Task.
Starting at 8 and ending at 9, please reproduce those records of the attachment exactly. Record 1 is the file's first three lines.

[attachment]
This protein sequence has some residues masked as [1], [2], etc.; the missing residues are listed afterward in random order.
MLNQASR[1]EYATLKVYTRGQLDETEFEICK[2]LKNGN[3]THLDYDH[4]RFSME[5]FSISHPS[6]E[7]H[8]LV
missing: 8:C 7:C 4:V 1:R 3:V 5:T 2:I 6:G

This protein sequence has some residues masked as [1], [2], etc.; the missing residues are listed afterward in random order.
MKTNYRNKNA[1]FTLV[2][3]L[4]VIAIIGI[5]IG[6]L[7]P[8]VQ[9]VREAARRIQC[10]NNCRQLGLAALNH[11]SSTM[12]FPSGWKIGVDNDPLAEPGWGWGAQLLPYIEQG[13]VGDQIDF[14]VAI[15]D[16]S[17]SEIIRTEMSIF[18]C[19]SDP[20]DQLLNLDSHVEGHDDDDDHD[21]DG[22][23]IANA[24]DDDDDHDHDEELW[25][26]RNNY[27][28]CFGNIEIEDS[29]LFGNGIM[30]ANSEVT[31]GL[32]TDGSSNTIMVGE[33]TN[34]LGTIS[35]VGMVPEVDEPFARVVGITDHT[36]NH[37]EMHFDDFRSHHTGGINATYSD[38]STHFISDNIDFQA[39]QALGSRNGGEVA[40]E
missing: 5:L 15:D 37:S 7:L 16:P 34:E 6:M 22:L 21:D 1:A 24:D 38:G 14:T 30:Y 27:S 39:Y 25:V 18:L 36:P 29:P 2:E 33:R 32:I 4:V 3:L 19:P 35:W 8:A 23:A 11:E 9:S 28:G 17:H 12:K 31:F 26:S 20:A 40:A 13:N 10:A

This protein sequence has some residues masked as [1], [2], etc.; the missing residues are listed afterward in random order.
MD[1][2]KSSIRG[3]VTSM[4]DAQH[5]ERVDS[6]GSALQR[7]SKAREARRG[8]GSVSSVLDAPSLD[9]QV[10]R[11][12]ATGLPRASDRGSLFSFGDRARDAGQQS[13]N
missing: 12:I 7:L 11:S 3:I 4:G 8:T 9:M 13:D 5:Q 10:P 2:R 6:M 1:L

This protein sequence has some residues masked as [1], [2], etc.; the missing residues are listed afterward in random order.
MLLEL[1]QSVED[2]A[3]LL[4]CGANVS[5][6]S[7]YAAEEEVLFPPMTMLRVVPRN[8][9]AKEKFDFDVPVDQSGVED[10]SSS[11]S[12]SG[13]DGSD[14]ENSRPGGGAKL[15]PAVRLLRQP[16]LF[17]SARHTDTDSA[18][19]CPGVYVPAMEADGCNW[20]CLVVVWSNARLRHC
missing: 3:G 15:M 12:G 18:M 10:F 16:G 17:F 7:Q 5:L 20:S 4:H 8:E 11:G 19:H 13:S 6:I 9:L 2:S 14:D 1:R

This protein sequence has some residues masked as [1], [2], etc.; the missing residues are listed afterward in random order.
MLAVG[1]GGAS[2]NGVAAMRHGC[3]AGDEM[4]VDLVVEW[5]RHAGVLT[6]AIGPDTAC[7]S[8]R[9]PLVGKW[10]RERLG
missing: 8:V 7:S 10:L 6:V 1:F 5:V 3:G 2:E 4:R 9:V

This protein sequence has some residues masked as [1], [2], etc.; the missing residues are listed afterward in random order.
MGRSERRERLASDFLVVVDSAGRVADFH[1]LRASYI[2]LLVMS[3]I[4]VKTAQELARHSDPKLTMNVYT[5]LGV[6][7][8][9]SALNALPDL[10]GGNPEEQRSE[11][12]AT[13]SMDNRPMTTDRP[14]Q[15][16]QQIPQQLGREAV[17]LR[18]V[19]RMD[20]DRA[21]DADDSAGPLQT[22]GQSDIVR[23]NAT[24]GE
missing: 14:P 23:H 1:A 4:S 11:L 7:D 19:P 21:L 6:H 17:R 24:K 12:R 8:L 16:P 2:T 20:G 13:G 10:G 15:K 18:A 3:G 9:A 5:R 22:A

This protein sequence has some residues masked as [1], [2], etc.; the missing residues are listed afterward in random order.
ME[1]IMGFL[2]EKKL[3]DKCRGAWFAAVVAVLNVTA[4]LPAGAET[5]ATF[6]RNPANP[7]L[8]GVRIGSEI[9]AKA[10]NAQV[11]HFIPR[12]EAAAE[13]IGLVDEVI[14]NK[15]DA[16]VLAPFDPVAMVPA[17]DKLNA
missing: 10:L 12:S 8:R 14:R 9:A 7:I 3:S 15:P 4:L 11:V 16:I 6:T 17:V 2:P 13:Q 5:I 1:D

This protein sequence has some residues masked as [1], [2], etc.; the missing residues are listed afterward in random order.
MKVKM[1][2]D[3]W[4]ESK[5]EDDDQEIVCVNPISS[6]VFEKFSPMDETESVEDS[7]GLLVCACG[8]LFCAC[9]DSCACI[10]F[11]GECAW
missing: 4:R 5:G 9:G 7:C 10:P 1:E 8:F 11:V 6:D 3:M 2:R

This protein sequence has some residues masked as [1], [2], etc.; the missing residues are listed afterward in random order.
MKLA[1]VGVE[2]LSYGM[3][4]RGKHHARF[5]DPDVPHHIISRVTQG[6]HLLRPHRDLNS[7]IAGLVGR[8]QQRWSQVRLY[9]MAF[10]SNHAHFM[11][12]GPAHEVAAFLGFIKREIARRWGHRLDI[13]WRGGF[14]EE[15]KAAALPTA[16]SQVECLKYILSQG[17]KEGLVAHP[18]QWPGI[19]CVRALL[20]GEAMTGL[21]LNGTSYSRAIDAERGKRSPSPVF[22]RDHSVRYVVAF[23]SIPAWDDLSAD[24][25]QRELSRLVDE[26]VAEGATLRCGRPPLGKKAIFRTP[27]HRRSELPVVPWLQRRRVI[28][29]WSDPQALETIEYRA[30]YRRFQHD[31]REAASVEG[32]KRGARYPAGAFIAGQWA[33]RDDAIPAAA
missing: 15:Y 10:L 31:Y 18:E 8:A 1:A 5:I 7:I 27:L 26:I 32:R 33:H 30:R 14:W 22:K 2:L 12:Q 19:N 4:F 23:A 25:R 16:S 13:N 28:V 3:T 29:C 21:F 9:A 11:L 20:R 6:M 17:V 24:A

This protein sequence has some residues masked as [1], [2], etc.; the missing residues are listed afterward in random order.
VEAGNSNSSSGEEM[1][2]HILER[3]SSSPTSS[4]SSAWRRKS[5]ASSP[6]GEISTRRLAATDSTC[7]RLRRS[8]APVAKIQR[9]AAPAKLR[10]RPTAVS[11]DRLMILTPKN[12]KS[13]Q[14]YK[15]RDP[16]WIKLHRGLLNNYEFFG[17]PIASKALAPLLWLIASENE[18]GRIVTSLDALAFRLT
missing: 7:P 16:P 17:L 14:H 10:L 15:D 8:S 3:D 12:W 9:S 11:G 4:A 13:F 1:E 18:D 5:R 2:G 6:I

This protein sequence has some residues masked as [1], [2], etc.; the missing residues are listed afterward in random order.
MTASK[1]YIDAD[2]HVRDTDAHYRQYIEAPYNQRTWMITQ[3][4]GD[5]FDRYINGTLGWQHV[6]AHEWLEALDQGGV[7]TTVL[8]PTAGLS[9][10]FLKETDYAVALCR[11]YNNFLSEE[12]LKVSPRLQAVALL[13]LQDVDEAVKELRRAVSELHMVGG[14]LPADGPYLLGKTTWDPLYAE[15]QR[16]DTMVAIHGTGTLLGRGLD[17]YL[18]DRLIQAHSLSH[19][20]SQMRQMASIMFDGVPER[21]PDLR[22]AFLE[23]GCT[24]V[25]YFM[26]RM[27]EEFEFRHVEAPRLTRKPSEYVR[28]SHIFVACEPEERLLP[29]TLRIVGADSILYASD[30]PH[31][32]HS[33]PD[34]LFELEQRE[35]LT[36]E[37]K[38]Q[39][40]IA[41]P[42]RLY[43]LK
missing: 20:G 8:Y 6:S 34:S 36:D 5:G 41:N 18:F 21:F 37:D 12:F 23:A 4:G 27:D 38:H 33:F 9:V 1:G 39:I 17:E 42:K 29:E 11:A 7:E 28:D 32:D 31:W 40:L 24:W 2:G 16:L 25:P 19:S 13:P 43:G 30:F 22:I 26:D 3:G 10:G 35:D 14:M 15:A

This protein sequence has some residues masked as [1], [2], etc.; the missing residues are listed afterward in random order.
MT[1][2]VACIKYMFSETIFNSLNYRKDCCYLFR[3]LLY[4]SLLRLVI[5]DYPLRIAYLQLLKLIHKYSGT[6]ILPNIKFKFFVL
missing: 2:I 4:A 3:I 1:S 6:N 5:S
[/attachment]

This protein sequence has some residues masked as [1], [2], etc.; the missing residues are listed afterward in random order.
MKVKM[1][2]D[3]W[4]ESK[5]EDDDQEIVCVNPISS[6]VFEKFSPMDETESVEDS[7]GLLVCACG[8]LFCAC[9]DSCACI[10]F[11]GECAW
missing: 4:R 5:G 9:G 7:C 10:P 1:E 8:F 11:V 6:D 3:M 2:R

This protein sequence has some residues masked as [1], [2], etc.; the missing residues are listed afterward in random order.
MKLA[1]VGVE[2]LSYGM[3][4]RGKHHARF[5]DPDVPHHIISRVTQG[6]HLLRPHRDLNS[7]IAGLVGR[8]QQRWSQVRLY[9]MAF[10]SNHAHFM[11][12]GPAHEVAAFLGFIKREIARRWGHRLDI[13]WRGGF[14]EE[15]KAAALPTA[16]SQVECLKYILSQG[17]KEGLVAHP[18]QWPGI[19]CVRALL[20]GEAMTGL[21]LNGTSYSRAIDAERGKRSPSPVF[22]RDHSVRYVVAF[23]SIPAWDDLSAD[24][25]QRELSRLVDE[26]VAEGATLRCGRPPLGKKAIFRTP[27]HRRSELPVVPWLQRRRVI[28][29]WSDPQALETIEYRA[30]YRRFQHD[31]REAASVEG[32]KRGARYPAGAFIAGQWA[33]RDDAIPAAA
missing: 15:Y 10:L 31:Y 18:E 8:A 1:A 5:I 7:I 27:L 26:I 32:R 33:H 30:R 14:W 22:K 2:L 12:Q 19:N 4:F 23:A 25:R 16:S 13:N 28:V 3:T 29:C 21:F 9:A 11:L 20:R 6:M 17:V 24:A